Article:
Trial of John Phetheon – transported 14 years, 1840

I’m trying to accumulate documentary evidence John Phetheon’s life. I have documents showing when and where is was transported (Tasmania) and that he received a free pardon after 7 years. John may have returned to England briefly but then went back to Hobart along with wife Susan and possible two children in 1849. I have other circumstantial evidence confirming that his wife was called Susan, and also a record of a marriage between a John Phetheon and one Susan Burt in Lambeth, 1839.

The trial is described below :

From:  Henry Buckler; Central Criminal Court.  Minutes Of Evidence,  Vol X11; Session VII to Session XII; George Herbert, Cheapside, London, 1840

2038. JOHN PHETHEON was indicted for stealing, on the 26th of February, at St. George, Hanover-square, 4 salt-cellars, value 41; 6 ladles, value 1/. 5s.; 18 forks, value 91.; and 6 spoons, value 11.; the goods of Thomas Robert Baron Hay, his master, in his dwelling-house :— 2nd Count, stating it to be the property of the Earl of Kinnoull, in Scotland.

Messrs. Bodkin and Ballantine conducted the Prosecution.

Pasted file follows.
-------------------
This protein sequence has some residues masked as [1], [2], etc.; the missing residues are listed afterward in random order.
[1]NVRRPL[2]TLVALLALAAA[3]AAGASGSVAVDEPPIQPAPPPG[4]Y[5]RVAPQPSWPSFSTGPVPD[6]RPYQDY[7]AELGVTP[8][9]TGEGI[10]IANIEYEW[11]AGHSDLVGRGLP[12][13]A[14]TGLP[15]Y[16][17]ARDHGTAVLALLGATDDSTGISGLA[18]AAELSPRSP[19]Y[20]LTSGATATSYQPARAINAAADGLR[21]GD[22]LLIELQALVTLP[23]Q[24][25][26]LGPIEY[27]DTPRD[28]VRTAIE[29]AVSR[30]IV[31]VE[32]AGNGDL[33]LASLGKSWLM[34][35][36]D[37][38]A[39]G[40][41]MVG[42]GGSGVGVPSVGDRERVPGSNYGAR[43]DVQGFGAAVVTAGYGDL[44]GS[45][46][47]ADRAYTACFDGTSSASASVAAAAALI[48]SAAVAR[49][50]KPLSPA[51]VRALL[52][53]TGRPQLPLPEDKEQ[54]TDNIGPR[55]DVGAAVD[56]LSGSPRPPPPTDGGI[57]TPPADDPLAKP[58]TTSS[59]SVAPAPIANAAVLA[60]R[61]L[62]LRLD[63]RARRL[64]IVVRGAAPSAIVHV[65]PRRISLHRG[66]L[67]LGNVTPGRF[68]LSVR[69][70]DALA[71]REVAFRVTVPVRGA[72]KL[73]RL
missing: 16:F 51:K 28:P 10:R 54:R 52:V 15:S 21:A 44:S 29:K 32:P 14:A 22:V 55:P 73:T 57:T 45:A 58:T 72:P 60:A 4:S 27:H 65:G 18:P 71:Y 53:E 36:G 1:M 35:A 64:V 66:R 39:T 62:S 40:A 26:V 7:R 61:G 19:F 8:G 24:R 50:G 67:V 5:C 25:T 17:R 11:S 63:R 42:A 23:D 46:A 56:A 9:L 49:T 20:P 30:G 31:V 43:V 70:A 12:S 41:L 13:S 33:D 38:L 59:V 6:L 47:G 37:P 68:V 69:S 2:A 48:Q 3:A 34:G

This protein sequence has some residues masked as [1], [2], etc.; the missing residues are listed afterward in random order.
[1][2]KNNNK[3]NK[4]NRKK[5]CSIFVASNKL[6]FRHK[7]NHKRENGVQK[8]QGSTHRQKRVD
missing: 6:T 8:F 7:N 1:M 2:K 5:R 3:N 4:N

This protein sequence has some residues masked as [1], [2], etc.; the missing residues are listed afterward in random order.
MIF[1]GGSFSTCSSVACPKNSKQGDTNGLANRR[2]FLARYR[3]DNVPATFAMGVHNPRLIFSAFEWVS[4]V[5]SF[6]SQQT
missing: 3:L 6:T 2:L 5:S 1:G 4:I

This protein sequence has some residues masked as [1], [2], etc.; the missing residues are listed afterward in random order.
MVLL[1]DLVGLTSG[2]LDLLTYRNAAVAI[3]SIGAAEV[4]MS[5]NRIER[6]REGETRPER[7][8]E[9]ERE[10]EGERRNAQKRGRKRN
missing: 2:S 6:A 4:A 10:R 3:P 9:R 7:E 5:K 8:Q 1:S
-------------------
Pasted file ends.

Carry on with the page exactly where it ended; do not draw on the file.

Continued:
Thomas Mowbray Neatham. In July last I was butler to the Earl of Kinnoull, at No. 58, Green-street, Grosvenor-square, in the parish of St. George, Hanover-square. The prisoner was the under butler—his Lordship was leaving town in July—previous to his leaving it was customary to examine all the plate before it was sent to the banker’s—a small portion of the plate was left behind in the house, kept in a small iron chest—on the 14th of July I told the prisoner to put all the plate out as usual, that it might be examined before it was sent to the banker’s—next morning I went into the pantry—the plate was in the strong closet—the prisoner was in the pantry—I did not find the plate put out, but found one chest packed and another partly packed—I said, “I desired you to put the plate out that I might examine it before any part was put away”—he said, there was bags belonging to what was put away, and he thought it much better to put it in the chest out of the way—I asked him the contents of the chest, and as he named them I wrote them down in a memorandum book—it was the chest No. 1, which was already packed—he lifted the trays out of the chest —1 saw the large things, and there was a number of small things, which I took his word that they were there as he named them—he locked that chest down, and we went on packing the other chest—I said, “Now we will put all the plate out in the pantry before any more is put away, we will have it out and examine it’:—it was done—I examined it and missed the snuffer-tray—I asked him where it was—he said he would tell me after a short time—I then went on, and missed a lemon-dish and two strainers —I asked him where they were—he said he would tell me after a bit— these articles were replaced by the prisoner the same evening—I found the remainder of the plate correct as far as I examined—about twelve o’clock the same night I went into the pantry, and opened the chest No. 1, which had been packed by him—I examined them by the list he had given me, and found four salt-cellars missing, and six ladles—1 examined the other chest, and found it right—next morning I went into the pantry—the prisoner came in afterwards—I told him I had a claret cork to put away, and asked him what chest we should put it into — he said, “No. 1 chest”—when this chest was opened, I said, “I did not examine the contents of this chest, it would be more satisfactory to myself, and also to you, that we should examine it”—I told him to take all the things out —I asked him if the things were in that chest according to the list, and read it down to him three times over, and he said it was correct—I then said it would be more satisfactory to examine them—they were taken out, and four salts and six ladles were missing—I asked him where the salts were—he said he had pawned them—when we missed the ladles I asked where they were—he said he had pawned them also—I told him they must be forthcoming, as the chest would leave the house at nine o’clock to go to the banker’s—this was about half-past seven o’clock in the morning— he said if I would allow him an hour they should be forthcoming—I said, “Now we had much better examine the contents of the iron chest,” of which he kept the key—I did so, and asked him the contents of the chest —he laid six tea-spoons and two salt-spoons down before me, and said, “That is all”—I had a list of what ought to be in it, which I received in February from his Lordship—it was quite right then—I missed twelve tableforks, six table-spoons, and six desser tforks—I asked where they were—he said he had pawned them—I told him all the plate missed must be forthcoming by nine o’clock—he said it would if I would allow him an hour, they should be produced—I consented, and he was going away to fetch it —I said, “Stop, John”—Mr. Dudfield, (who is groom of the chamber to his Lordship) went with him—they returned shortly, and the prisoner produced one table-fork, and nine duplicates—I told him the plate must be forthcoming, for the chest must leave by nine o’clock—he said he had not the money to get them—I asked him whether he could not borrow it—he said he could not—he went away with intent to borrow it, and returned, and said he could not—I gave directions for him to be watched—he went to the pantry—I gave Mr. Dudfield a 51. note to fetch some things out, and gave him three duplicates for the four salts and six ladles—he went and brought them—I sent him that the plate might go away at nine o’clock—this was about eight— I left the prisoner in the pantry, and while I was gone up to his Lordship’s room to inform him, the prisoner went away without my permission—he was brought back by a publican, about seven o’clock in the evening.